Title: There Is No God And He Is Always With You
Author: Brad Warner
Publisher: New World Library
ISBN: 978-1-60868-183-9
Available from: New World Library, Amazon.co.uk, and Amazon.com.

  • “I believed that the nonmaterial aspects of our existence were real elements of the natural universe, and that we might call those aspects of the universe God.” (page 138)
  • “I’m not talking about God as the first cause of everything. I’m saying that our direct experience of life is God. Life is God experiencing God.” (page 81)
  • “God transcends any attributes we could imagine. Attributes, qualities, and characteristics all distinguish something from other things. But one of God’s attributes is that he is everything.” (page 122)
  • “…the Chinese word inmo … refers to the ineffable substratum of reality, the ground of all being and nonbeing. To me, this is just another way of saying God.” (page XIV)
  • “The supreme truth is, to me, another name for God.” (XIV)

Warner feels qualified to teach God as a part of Buddhism because he has, he believes, had an experience of God. One time when Warner was crossing a bridge in Tokyo (although he stresses that his experience was outside space and time) he experienced himself as being “spread throughout the universe and throughout all of time.” It sounds like a powerful altered state of perception, although it might seem odd that a Buddhist — someone practicing in a nontheistic religion, would interpret such an experience in theistic terms, which he does: “This was God. Is God. Will always be God,” and “I came away from the experience knowing certain things for absolute fact. I know now that God exists.”

Now, having an experience is one thing, but having had experiences we want to “explain” them in some way, often in terms of our previous beliefs and mindsets. In fact, Warner actually points out, in the context of how spiritual experiences such as this can be dangerous, “You need to work through a lot of your personal shit before you get into something like this, or you’ll only be able to experience it in terms of your own personal shit.”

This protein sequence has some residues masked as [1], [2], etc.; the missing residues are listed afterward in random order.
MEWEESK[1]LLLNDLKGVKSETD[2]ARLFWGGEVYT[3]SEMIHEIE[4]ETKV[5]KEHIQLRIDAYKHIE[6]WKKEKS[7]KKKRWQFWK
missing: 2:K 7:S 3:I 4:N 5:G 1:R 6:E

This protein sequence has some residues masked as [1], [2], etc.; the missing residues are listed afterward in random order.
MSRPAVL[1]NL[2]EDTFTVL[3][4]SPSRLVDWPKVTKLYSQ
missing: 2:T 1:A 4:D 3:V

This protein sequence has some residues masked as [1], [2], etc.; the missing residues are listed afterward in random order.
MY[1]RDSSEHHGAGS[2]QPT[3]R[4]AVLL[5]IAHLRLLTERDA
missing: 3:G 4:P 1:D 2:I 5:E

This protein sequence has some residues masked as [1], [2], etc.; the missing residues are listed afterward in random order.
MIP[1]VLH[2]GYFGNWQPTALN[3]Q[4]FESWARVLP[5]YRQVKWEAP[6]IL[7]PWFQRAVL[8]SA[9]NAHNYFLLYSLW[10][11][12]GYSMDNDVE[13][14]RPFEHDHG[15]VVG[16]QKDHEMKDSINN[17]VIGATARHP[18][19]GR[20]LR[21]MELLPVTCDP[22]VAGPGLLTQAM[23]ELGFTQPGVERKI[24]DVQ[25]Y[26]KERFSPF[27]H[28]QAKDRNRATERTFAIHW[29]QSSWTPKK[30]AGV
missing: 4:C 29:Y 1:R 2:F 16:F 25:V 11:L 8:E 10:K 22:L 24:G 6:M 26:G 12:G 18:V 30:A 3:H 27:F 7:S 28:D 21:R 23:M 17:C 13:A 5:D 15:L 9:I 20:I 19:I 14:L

So the question that arises for me, as a Buddhist who feels no need to interpret his own experiences in theistic terms, and with reluctance to be reductionist and psychological, is whether God is part of Warner’s “shit” that he has not worked through. Interestingly, it seems that he had been searching for God through his Zen practice. For example, “I got into [Zen] for a number of other reasons … but the biggest one was that I wanted to know if God really existed.” So, it does sound rather like Warner had a pre-existing notion of God — wanted to believe in the existence of God, in fact — went looking for God in Zen (an unlikely venue, I would have thought) and then ended up interpreting a powerful experience of nonduality in terms of God.

There are clues in the book suggesting why Warner felt the need to see his spiritual quest in terms of God. In discussing an early Christian theory that God is beyond concepts like existence and non-existence, Warner points out:

“…in order to agree with the logic, you have to first accept that there is something called God who is infinite and omniscient and transcendent and so on. But what if you don’t believe in that in the first place? What if you’re coming to this discussion from the standpoint that all matter is essentially dead and that consciousness is just an accident arising from the movement of electricity in the cerebral cells of animals who think far too highly of their own random brain farts?